- The Independent
Tucker Carlson calls QAnon supporters ‘gentle’ patriots a week after suggesting the conspiracy didn’t exist
‘Do you ever notice how all the scary internet conspiracy theorists – the radical QAnon people ... they’re all kind of gentle people now waving American flags?’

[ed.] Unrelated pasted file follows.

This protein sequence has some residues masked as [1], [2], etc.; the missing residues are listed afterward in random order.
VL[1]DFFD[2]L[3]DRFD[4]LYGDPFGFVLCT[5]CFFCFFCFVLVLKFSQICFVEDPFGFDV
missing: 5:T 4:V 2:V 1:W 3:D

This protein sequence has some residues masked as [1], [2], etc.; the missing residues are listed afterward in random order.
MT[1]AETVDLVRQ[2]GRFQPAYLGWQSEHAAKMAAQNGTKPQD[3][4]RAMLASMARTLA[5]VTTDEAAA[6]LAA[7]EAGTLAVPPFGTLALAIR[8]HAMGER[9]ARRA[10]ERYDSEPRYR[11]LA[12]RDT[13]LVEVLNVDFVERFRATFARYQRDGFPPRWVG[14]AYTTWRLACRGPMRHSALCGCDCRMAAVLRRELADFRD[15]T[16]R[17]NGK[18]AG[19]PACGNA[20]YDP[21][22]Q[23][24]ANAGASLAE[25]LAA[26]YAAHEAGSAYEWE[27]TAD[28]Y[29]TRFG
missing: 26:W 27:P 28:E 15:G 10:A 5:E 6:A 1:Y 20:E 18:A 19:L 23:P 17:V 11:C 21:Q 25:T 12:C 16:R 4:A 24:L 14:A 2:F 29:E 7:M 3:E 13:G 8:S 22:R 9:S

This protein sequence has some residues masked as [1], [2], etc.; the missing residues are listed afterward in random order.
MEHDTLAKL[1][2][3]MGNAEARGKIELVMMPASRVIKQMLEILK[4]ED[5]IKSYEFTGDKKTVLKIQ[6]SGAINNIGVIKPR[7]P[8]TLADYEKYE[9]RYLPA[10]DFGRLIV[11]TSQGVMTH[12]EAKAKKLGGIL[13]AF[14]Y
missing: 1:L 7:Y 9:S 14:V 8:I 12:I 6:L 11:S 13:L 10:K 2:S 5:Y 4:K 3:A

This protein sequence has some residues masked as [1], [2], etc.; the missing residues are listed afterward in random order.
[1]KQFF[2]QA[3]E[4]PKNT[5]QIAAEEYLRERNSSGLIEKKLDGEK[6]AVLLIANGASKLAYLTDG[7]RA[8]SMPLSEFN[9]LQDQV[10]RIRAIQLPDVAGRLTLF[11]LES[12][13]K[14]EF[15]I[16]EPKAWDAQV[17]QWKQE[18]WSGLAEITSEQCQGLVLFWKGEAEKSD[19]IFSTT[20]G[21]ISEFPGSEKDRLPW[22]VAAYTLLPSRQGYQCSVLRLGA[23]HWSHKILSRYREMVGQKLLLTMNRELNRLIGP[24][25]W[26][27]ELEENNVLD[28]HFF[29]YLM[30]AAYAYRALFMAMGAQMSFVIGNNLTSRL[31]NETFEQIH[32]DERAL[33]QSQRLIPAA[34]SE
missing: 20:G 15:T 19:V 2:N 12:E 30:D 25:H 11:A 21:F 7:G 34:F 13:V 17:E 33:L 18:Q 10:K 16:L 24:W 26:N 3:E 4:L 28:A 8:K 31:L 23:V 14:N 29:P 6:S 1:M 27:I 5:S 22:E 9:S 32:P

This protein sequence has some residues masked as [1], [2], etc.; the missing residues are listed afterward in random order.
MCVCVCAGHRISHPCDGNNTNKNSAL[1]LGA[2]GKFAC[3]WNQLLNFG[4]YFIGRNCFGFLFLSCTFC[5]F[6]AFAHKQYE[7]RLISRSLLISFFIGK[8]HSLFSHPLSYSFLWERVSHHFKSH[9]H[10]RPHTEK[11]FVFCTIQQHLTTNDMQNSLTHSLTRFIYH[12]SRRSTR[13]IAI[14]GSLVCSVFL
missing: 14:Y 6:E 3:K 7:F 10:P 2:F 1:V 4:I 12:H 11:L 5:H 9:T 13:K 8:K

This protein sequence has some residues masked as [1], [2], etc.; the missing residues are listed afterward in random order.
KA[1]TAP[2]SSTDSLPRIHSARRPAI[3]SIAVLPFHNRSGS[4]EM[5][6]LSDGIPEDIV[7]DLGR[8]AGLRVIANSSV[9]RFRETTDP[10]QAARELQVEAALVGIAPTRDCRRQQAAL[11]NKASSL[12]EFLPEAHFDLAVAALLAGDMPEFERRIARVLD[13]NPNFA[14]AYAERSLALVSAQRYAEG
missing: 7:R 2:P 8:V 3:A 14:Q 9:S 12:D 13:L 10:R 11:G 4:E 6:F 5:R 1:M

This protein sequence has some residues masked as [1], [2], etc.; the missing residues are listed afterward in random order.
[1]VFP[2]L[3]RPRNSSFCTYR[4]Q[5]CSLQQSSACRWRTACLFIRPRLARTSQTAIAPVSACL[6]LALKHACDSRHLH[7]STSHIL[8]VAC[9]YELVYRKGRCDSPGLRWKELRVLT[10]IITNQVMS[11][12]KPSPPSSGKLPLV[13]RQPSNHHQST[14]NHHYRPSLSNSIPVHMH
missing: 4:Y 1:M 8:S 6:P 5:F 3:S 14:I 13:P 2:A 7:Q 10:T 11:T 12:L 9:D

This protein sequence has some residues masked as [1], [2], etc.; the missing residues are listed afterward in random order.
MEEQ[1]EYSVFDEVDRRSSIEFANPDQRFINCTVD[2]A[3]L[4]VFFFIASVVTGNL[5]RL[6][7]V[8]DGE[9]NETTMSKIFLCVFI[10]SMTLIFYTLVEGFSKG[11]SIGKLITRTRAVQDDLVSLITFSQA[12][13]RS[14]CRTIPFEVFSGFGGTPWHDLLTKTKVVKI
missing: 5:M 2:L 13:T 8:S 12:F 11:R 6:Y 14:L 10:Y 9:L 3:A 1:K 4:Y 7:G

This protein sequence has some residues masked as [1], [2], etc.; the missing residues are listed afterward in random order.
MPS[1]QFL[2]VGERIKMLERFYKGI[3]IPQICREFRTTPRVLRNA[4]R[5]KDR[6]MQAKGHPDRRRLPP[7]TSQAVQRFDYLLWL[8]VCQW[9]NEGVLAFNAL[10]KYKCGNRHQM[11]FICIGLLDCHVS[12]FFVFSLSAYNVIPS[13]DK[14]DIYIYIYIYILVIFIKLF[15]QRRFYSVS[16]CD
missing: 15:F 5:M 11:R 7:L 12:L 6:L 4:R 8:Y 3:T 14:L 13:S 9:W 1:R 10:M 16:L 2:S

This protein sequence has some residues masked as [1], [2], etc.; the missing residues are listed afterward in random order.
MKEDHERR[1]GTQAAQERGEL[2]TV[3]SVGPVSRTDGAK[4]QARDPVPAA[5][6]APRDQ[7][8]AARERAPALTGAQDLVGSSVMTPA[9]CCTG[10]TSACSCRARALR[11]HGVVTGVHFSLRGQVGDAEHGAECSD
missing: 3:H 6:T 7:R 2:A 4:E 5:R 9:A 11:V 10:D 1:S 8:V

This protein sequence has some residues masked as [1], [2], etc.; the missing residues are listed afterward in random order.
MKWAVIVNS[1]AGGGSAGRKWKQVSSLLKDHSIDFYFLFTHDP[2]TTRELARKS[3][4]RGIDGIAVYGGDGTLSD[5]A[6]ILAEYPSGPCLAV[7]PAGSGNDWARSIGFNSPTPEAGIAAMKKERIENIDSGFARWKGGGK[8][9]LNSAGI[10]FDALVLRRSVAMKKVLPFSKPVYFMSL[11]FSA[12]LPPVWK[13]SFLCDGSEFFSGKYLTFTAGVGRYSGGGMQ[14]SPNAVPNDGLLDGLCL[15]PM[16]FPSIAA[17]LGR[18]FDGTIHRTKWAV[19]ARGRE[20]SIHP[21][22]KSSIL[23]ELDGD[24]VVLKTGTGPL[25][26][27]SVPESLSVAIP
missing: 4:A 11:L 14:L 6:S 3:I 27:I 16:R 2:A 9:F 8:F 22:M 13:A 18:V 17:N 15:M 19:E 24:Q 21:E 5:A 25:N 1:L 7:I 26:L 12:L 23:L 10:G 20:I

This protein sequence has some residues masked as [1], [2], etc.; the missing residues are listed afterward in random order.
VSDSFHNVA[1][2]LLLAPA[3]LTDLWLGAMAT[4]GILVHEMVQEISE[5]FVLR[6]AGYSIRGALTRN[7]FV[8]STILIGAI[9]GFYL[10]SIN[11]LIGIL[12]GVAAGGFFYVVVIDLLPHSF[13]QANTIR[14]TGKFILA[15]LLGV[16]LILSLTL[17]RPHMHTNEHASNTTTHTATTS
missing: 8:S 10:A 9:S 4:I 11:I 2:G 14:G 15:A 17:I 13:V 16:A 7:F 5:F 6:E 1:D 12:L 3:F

- The Independent
Activist group says Ted Cruz and Josh Hawley ‘deserve most blame for firing up violent mob of Trump supporters that attacked US Capitol and killed five people’
- The New York Times